Chronic Acid Reflux

April 7, 2011

Chronic Acid Reflux

Chronic acid reflux, also known as Gastroesophageal reflux disease (GERD), is a condition that primarily affects the stomach and the esophagus. Chronic acid reflux disease is a result of an improperly functioning lower esophageal sphincter (LES) muscle. This muscle is located at the top of the stomach and at the bottom of the esophagus. The sole purpose of this muscle is to act as a barrier between the stomach and the esophagus protecting both from potential hazards. Mechanically, food travels from the mouth, down the esophagus in hopes of smoothly transition to the stomach. When food is traveling down the esophagus the LES opens up allowing the food to travel into the stomach and the muscle closes immediately after the food passes through.

When the LES malfunctions the muscle isn’t properly closing after food passes or it is opening too frequently. The open LES allows for stomach acids to leak up into the esophagus causing what is known as heartburn or acid reflux. If this happens occasionally, there is no need to be alarmed as your acid reflux is not chronic. If this heartburn happens two or more times a week you are likely suffering from chronic acid reflux. If not properly tended to, chronic acid reflux disease has been known to cause more serious health conditions.

It is not really clear as to why some people suffer from chronic acid reflux while others never seem to have a problem. Many speculate that a hiatal hernia is a great contributing factor. A hiatal hernia is a stomach abnormality that occurs when the LES and the upper part of the stomach move above the diaphragm. A major function of the diaphragm is to serve as the muscle that helps keep acids in your stomach. If you are suffering from a hiatal hernia the acids in your stomach acids can move up into your esophagus causing acid reflux symptoms.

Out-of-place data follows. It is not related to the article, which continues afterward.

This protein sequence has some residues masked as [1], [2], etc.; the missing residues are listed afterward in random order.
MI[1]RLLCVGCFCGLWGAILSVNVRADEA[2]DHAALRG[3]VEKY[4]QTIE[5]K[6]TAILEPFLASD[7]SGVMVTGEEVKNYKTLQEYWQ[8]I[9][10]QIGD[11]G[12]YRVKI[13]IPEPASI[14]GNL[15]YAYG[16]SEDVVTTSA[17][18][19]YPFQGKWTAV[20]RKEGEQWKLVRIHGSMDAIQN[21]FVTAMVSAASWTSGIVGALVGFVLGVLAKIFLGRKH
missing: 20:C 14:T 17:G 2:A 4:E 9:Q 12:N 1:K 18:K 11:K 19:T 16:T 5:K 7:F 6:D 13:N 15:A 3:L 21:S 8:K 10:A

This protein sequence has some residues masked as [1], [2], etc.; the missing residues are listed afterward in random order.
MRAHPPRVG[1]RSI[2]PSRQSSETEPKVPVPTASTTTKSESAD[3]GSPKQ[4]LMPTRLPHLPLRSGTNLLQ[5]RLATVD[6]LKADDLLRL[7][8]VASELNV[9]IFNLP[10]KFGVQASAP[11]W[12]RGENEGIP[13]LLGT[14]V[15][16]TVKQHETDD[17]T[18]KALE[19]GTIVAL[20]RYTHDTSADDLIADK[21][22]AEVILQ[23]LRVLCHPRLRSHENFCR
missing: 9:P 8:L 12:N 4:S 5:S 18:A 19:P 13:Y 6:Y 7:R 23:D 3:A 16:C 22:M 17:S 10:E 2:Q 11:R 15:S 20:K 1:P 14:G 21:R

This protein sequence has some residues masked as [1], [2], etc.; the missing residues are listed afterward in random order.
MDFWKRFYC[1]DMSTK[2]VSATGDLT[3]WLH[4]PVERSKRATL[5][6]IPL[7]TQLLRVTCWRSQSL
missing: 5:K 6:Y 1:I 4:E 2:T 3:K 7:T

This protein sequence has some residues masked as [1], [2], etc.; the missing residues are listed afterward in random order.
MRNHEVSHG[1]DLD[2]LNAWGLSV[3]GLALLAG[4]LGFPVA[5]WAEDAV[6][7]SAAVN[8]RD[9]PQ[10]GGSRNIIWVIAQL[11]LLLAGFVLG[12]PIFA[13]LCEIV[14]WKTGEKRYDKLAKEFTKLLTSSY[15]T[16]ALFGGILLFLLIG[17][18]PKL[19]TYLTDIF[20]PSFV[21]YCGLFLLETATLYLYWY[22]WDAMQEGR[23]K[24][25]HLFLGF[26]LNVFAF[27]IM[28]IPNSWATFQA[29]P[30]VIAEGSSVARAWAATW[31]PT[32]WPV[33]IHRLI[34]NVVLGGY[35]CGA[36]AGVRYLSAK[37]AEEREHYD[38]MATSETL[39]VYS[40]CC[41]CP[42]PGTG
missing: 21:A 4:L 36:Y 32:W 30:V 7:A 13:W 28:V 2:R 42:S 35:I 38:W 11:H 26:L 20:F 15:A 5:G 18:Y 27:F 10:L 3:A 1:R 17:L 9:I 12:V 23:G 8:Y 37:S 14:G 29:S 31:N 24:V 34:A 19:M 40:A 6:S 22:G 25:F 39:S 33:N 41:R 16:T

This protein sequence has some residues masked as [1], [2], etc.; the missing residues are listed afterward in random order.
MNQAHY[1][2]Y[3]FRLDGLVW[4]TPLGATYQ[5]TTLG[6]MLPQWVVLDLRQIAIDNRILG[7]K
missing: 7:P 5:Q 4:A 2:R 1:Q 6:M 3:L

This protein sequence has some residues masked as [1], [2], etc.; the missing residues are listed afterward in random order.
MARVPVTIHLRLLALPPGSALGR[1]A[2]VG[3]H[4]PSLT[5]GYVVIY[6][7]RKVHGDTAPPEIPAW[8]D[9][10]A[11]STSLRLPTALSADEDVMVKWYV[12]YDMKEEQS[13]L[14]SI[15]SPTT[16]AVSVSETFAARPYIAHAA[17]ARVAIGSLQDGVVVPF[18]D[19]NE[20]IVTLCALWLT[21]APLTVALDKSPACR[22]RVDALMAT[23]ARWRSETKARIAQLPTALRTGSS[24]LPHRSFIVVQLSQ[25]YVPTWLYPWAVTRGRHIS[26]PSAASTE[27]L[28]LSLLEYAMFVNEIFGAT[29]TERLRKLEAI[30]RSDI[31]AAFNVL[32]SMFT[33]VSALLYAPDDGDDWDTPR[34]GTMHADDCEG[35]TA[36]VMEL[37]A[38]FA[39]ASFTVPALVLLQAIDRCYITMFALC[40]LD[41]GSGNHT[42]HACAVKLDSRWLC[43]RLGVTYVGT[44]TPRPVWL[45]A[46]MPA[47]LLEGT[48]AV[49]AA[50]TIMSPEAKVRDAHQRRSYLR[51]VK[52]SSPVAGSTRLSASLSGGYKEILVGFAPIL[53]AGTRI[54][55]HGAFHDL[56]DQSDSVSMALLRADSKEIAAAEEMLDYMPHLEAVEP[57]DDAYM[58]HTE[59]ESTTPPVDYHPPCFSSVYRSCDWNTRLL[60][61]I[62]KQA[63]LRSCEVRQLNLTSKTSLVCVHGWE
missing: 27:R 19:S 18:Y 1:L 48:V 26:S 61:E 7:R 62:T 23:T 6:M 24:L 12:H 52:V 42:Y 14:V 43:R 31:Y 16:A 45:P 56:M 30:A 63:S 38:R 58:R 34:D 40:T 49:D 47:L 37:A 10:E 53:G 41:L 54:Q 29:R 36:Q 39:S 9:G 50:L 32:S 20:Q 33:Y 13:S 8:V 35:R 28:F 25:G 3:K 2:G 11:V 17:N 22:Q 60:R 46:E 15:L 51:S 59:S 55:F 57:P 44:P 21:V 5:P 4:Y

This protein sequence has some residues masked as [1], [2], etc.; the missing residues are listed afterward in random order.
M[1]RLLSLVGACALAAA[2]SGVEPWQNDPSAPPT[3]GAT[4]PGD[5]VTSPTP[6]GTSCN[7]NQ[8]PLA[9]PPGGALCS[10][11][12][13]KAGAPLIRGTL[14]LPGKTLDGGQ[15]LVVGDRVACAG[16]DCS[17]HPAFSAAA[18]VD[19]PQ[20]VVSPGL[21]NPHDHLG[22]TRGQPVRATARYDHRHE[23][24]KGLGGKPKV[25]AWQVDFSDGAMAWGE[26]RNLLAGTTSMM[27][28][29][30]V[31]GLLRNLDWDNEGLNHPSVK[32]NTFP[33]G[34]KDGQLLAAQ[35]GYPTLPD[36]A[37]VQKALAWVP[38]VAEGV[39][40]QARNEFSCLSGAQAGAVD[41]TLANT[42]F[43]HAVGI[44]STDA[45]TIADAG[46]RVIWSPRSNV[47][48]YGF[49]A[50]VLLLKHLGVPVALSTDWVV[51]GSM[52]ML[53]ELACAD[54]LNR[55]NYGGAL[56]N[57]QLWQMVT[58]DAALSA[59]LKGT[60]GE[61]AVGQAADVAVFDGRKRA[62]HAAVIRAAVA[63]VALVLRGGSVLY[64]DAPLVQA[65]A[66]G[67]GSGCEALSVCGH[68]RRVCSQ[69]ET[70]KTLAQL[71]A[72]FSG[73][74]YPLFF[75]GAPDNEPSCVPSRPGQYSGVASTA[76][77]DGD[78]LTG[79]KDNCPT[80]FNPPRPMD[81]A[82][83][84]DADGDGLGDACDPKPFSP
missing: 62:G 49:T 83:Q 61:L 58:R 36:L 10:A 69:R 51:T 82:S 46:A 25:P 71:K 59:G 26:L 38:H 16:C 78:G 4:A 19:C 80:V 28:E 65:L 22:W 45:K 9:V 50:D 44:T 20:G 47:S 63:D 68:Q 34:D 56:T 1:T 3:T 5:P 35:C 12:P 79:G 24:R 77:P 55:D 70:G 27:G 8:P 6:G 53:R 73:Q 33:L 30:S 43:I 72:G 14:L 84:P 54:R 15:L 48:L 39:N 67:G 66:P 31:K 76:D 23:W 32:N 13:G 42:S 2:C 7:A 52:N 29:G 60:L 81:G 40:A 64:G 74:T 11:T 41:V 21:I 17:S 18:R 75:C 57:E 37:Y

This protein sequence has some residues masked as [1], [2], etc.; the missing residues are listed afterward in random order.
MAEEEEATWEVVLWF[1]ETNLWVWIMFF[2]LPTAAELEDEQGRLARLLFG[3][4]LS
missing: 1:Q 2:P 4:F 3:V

There are many other factors that can lead to chronic acid reflux. Most of these factors are related to your daily diet. There are certain foods and drinks that can trigger acid reflux in those that are prone to the condition. If you are likely to drink soda, coffee or other caffeinated drinks you may want to eliminate these drinks and opt instead for a glass of water. Drinking water before, during and after meals works wonders for aiding in the digestive process. It also soothers the esophagus if you are experiencing heartburn.

Fried and fatty foods, though tasty, can be extremely hazardous not only in terms of acid reflux, but also in terms of health. Try eating healthy and see if your chronic acid reflux persists. Salads, vegetables and hearty fruits are always great alternatives.

See if you can eliminate bad habits. If you are a smoker, stop. If you notice that you are an overeater or that you are overweight, do what you can to control portions and lose weight. Eating smaller portions several times a day should ultimately help.

Make the necessary changes to nip your chronic acid reflux in the bud. Your health will thank you for it.

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